Trump Asks Cruise Lines for Housing Assistance in the Bahamas

Supplies being loaded onto the Norwegian Breakaway for the Bahamas

U.S. President Donald Trump has asked cruise lines to further help in the Bahamas by providing housing assistance in a post on Twitter.

“The @USCG, @FEMA, and all others, along with other countries that have been helping, have been asked to move people in the badly hit sections of the Bahamas to other sections of the Bahamas that were not hit – and that are in good condition. Any cruise ship companies willing to act as stationary housing, etc., I am sure would be appreciated!”

Donald J. Trump

@realDonaldTrump

The @USCG, @FEMA, and all others, along with other countries that have been helping, have been asked to move people in the badly hit sections of the Bahamas to other sections of the Bahamas….

Donald J. Trump

@realDonaldTrump

….that were not hit – and that are in good condition. Any cruise ship companies willing to act as stationary housing, etc., I am sure would be appreciated!

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Cruise lines are no stranger to lending their ships for aid as FEMA previously chartered the Carnival Fascination and Grand Celebration following hurricanes in 2017; Carnival also chartered ships to FEMA following Hurricane Katrina to help house emergency workers.

Displaced residents and emergency workers in Grand Bahama will be short on housing, with cruise ships, ferries and accommodation vessels potentially being able to assist.

The cruise lines have stepped up significantly in the Bahamas, delivering supplies, relief workers and even helping to evacuate.

Carnival Fascination returns to San Juan

San Juan has regained its homeported Carnival Cruise Line ship, five months after Hurricane Maria knocked the Carnival Fascination out of the market.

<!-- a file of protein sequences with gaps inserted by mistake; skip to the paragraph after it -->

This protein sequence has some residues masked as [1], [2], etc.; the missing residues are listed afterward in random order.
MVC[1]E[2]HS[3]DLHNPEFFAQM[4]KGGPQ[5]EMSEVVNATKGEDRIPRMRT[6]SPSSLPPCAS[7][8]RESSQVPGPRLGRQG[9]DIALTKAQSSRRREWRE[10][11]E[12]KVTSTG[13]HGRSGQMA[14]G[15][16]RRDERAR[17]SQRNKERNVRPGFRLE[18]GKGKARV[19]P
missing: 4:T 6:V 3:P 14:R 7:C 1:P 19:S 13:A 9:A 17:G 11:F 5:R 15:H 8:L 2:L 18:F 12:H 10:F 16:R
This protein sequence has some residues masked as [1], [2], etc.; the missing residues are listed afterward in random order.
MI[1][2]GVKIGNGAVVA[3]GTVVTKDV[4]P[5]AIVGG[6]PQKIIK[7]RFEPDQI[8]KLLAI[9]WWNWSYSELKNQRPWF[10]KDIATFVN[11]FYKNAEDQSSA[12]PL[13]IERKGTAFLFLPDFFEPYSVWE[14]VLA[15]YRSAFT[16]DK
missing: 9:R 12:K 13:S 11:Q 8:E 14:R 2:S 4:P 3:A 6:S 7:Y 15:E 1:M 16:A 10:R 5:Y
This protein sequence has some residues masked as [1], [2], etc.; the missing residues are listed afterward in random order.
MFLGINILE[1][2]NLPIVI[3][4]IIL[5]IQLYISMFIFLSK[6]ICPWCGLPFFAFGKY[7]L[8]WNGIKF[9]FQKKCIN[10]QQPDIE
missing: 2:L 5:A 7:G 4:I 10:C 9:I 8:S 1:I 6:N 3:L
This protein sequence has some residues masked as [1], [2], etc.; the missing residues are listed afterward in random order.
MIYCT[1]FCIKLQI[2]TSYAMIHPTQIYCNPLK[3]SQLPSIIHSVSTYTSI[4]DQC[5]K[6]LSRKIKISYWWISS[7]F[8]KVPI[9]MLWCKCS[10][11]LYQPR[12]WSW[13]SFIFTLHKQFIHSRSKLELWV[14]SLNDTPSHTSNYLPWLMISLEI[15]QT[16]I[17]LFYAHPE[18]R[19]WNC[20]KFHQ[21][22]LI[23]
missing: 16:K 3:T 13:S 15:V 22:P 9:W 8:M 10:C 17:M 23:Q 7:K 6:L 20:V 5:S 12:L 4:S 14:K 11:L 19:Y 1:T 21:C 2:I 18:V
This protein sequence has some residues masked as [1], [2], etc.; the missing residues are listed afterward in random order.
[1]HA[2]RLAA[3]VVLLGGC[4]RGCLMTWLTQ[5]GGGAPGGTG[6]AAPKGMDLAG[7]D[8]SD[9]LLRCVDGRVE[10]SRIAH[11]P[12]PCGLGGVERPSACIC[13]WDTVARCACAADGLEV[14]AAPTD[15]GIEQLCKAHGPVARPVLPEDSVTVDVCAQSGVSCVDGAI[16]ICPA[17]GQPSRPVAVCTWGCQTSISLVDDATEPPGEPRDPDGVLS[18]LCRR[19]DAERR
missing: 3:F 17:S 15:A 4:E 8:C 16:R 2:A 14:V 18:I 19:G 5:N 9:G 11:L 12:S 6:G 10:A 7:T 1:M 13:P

The 2,056-passenger Fantasy-class ship was chartered to the Federal Emergency Management Agency for use by relief workers in St. Croix for several months after the storm while Carnival repaired damage to its terminal in San Juan.

The 24-year-old ship then went into a drydock to be upgraded before returning to cruising duty.  Several Funship 2.0 restaurants were installed during the drydock, including Guy’s Burger Joint, the BlueIguana Cantina and Bonsai Sushi Express. Bar concepts new to the ship will be the Alchemy Bar, the RedFrog Rum Bar and the BlueIguana Tequilla Bar. The candy store Cherry on Top was also retrofitted to the ship.

The Fascination will depart San Juan on Sundays for seven-day round-trip voyages stopping in St. Lucia, Barbados, St. Kitts, St. Thomas and St. Maarten.

FEMA Carnival Charter Cost $74.7 Million

Carnival Fascination

The Federal Emergency Management Agency’s (FEMA) charter of the Carnival Fascination will cost the agency $74.7 million, according to the contract between FEMA and Carnival Corporation, which was obtained by Cruise Industry News through a Freedom of Information Act (FOIA) request.

The ship was chartered to provide housing for relief staff in the United States Virgin Islands following a number of hurricanes in September.

The charter period runs from October 11, 2017, to February 3, 2018, at a cost of $39.7 million, while a separate provision for port costs and other vessel costs comes in at $35 million, totalling $74.7 million.

By comparison, a 116-day operating period for the 2,056-guest Carnival Fascination would have resulted in gross revenue of approximately $44.2 million (versus the $39.7 million for the charter), calculated using gross revenue per passenger day reported by Carnival Corporation in the fourth quarter of 2016 and analyzed by Cruise Industry News.

By comparison, FEMA chartered the Grand Celebration in a similar deal for $25.8 million. 

The contract stipulates Carnival will provide three hot and cold buffet meals per day as well as drink availability (water, coffee, tea, juice) between meals. Staterooms will be cleaned on a weekly basis. In addition, Carnival will provide access to public spaces for FEMA personnel.

The separate $35 million line item includes docking and port fees in San Juan, various logistics provisions, waste removal, fuel costs, incremental costs related to crew compensation, and the “refurbishment of the ship at the end of the charter period to bring the ship to the same standards as the beginning of the charter period.”